Bacterial type III """"""""effector"""""""" proteins are the primary virulence factors that guide the progression of numerous Gram-negative bacterial infectious diseases. Recent studies have estimated that a single pathogen delivers 10-50 unique effector proteins directly into host cells. Collectively, these virulence factors hijack host innate immune response and facilitate bacterial replication, dissemination, and disease progression. Therefore, determining how bacterial effector proteins control host intracellular communication pathways at the structural, biochemical, and biophysical level is an ongoing challenge in infectious disease research. This proposal seeks to reveal a structural and functional understanding of these host-pathogen relationships. Prior to this proposal, we identified a class of Enterohaemorhagic E. coli effector proteins that directly regulates host membrane trafficking GTPases and a cell polarity kinases through unique structural interactions. Using these structures as a guide, we will determine the molecular mechanism for bacterial regulation of human signaling enzymes. This includes determining how bacteria hijack host cargo trafficking pathways by directly regulating ARF GTPase activity on a membrane surface (Aim 1). We will also examine a novel PAK kinase activation mechanism through a series of X-ray crystallography, small molecule inhibitor studies, and enzymatic assays (Aim 2). The resulting structure-based theories will be used to directly compare the actions of numerous bacterial type III effector homologs to assemble host enzymes into new signaling circuits on the surface of bacterial effector scaffolds (Aim 3). Developing new drugs that target bacterial effector - host enzyme complexes would be an innovative approach to combat emerging infectious disease. While this idea holds great potential, the paucity of mechanistic information gleaned from virulence factor structures has so far hampered their development as suitable drug targets. As a means to this end, these studies will allow us to predict new mechanisms of action for understudied bacterial effector proteins, and provide a glimpse into the structural-based evolutionary progression of a related pathogen group.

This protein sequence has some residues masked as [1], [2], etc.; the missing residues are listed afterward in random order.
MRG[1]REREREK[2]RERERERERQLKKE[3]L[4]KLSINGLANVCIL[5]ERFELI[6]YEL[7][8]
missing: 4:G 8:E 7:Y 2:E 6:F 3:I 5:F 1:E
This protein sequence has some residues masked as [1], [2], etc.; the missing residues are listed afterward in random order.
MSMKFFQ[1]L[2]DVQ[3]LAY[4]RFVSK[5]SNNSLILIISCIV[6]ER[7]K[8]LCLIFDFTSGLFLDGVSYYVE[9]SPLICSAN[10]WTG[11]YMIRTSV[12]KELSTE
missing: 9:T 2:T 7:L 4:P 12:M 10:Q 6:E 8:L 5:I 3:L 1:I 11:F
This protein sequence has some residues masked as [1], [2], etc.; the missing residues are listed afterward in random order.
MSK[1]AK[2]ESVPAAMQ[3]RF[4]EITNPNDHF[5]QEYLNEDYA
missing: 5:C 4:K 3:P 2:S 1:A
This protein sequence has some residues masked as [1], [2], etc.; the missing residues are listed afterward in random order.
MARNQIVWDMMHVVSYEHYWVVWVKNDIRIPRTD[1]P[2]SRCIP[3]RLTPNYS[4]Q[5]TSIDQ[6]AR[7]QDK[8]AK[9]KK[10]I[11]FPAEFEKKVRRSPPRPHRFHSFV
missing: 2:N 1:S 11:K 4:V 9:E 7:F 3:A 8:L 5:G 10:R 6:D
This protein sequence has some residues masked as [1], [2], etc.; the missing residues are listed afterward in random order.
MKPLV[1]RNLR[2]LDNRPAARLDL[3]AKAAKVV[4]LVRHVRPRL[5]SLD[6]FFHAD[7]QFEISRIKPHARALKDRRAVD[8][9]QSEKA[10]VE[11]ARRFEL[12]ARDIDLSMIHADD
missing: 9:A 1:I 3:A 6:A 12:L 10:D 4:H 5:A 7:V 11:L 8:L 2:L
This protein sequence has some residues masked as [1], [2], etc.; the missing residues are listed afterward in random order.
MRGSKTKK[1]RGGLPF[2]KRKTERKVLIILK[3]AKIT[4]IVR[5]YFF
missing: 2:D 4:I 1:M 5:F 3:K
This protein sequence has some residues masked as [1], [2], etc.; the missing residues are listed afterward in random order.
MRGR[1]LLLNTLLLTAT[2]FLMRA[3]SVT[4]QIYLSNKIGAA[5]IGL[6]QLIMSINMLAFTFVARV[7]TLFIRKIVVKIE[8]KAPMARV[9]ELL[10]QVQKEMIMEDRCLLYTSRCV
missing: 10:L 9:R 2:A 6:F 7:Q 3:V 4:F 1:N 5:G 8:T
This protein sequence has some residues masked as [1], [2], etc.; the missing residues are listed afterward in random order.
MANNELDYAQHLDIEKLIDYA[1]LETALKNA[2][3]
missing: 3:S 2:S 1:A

Human kinases and GTPases are major targets of bacterial toxins and effector proteins. This proposal examines the ability of a family of bacterial type III effector proteins to hijack human signaling enzymes. A deeper understanding of the enzymatic and biochemical interface between these bacterial effectors and human kinases and GTPases by X-ray crystallography will lead to a more complete knowledge of numerous pathogenic mechanisms and may reveal new aspects of signal transduction in the human host cell.
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